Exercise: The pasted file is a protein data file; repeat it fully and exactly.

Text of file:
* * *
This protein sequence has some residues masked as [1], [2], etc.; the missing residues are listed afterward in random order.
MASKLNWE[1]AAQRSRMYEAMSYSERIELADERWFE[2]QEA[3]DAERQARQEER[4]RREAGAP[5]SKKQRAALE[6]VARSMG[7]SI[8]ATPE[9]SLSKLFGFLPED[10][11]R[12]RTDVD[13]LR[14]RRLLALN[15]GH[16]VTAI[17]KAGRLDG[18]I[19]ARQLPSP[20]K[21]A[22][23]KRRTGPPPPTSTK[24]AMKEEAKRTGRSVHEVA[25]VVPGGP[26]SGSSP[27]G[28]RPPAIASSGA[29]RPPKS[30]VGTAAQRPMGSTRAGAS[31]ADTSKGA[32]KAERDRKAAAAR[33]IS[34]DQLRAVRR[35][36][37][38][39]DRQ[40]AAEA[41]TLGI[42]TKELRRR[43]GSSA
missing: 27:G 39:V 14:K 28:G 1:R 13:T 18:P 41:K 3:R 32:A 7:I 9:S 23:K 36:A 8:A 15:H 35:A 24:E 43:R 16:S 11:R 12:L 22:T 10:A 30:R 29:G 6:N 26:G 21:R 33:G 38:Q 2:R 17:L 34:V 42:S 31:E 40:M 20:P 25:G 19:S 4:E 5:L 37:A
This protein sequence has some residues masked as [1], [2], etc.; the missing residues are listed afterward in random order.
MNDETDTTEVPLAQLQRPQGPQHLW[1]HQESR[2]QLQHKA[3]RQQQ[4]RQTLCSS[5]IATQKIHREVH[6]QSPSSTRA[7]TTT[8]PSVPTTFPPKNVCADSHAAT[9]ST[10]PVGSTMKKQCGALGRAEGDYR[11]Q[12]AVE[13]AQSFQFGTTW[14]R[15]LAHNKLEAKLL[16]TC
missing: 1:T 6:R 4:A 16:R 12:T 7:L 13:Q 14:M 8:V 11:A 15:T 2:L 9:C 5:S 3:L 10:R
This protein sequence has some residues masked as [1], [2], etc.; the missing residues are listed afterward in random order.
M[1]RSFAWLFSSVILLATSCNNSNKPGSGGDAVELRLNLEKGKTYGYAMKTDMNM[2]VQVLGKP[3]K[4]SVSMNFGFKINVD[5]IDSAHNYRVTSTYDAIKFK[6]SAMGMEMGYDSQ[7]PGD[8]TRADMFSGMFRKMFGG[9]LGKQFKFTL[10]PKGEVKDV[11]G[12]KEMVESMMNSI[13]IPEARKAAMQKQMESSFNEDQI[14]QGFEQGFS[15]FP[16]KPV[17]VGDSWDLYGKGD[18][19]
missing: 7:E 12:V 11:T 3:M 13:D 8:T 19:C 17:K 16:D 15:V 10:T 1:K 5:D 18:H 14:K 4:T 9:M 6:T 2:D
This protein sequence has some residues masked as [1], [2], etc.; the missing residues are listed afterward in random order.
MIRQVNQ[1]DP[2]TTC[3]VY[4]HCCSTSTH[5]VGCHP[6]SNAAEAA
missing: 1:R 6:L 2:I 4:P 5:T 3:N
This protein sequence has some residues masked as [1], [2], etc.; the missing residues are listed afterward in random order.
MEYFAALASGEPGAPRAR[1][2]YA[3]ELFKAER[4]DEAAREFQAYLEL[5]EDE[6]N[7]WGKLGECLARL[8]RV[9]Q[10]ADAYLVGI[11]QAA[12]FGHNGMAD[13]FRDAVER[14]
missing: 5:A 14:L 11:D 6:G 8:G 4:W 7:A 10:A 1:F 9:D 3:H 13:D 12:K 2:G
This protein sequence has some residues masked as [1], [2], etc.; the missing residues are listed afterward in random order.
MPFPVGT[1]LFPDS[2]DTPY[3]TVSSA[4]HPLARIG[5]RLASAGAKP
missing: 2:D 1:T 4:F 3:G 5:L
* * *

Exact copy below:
This protein sequence has some residues masked as [1], [2], etc.; the missing residues are listed afterward in random order.
MASKLNWE[1]AAQRSRMYEAMSYSERIELADERWFE[2]QEA[3]DAERQARQEER[4]RREAGAP[5]SKKQRAALE[6]VARSMG[7]SI[8]ATPE[9]SLSKLFGFLPED[10][11]R[12]RTDVD[13]LR[14]RRLLALN[15]GH[16]VTAI[17]KAGRLDG[18]I[19]ARQLPSP[20]K[21]A[22][23]KRRTGPPPPTSTK[24]AMKEEAKRTGRSVHEVA[25]VVPGGP[26]SGSSP[27]G[28]RPPAIASSGA[29]RPPKS[30]VGTAAQRPMGSTRAGAS[31]ADTSKGA[32]KAERDRKAAAAR[33]IS[34]DQLRAVRR[35][36][37][38][39]DRQ[40]AAEA[41]TLGI[42]TKELRRR[43]GSSA
missing: 27:G 39:V 14:K 28:G 1:R 13:T 18:P 41:K 3:R 32:A 7:I 9:S 23:K 36:A 8:A 15:H 35:A 24:E 43:R 16:S 11:R 12:L 22:T 10:A 30:R 29:G 6:N 26:G 21:R 33:G 38:Q 2:R 17:L 34:V 42:S 31:E 40:M 20:P 25:G 19:S 4:E 5:L 37:A
This protein sequence has some residues masked as [1], [2], etc.; the missing residues are listed afterward in random order.
MNDETDTTEVPLAQLQRPQGPQHLW[1]HQESR[2]QLQHKA[3]RQQQ[4]RQTLCSS[5]IATQKIHREVH[6]QSPSSTRA[7]TTT[8]PSVPTTFPPKNVCADSHAAT[9]ST[10]PVGSTMKKQCGALGRAEGDYR[11]Q[12]AVE[13]AQSFQFGTTW[14]R[15]LAHNKLEAKLL[16]TC
missing: 1:T 6:R 4:A 16:R 12:T 7:L 13:Q 14:M 8:V 11:A 15:T 2:L 9:C 5:S 3:L 10:R
This protein sequence has some residues masked as [1], [2], etc.; the missing residues are listed afterward in random order.
M[1]RSFAWLFSSVILLATSCNNSNKPGSGGDAVELRLNLEKGKTYGYAMKTDMNM[2]VQVLGKP[3]K[4]SVSMNFGFKINVD[5]IDSAHNYRVTSTYDAIKFK[6]SAMGMEMGYDSQ[7]PGD[8]TRADMFSGMFRKMFGG[9]LGKQFKFTL[10]PKGEVKDV[11]G[12]KEMVESMMNSI[13]IPEARKAAMQKQMESSFNEDQI[14]QGFEQGFS[15]FP[16]KPV[17]VGDSWDLYGKGD[18][19]
missing: 7:E 12:V 11:T 3:M 13:D 8:T 19:C 17:K 16:D 15:V 10:T 1:K 5:D 18:H 14:K 4:T 9:M 6:T 2:D
This protein sequence has some residues masked as [1], [2], etc.; the missing residues are listed afterward in random order.
MIRQVNQ[1]DP[2]TTC[3]VY[4]HCCSTSTH[5]VGCHP[6]SNAAEAA
missing: 1:R 6:L 2:I 4:P 5:T 3:N
This protein sequence has some residues masked as [1], [2], etc.; the missing residues are listed afterward in random order.
MEYFAALASGEPGAPRAR[1][2]YA[3]ELFKAER[4]DEAAREFQAYLEL[5]EDE[6]N[7]WGKLGECLARL[8]RV[9]Q[10]ADAYLVGI[11]QAA[12]FGHNGMAD[13]FRDAVER[14]
missing: 5:A 14:L 11:D 6:G 8:G 4:W 7:A 10:A 1:F 9:D 3:H 13:D 12:K 2:G
This protein sequence has some residues masked as [1], [2], etc.; the missing residues are listed afterward in random order.
MPFPVGT[1]LFPDS[2]DTPY[3]TVSSA[4]HPLARIG[5]RLASAGAKP
missing: 2:D 1:T 4:F 3:G 5:L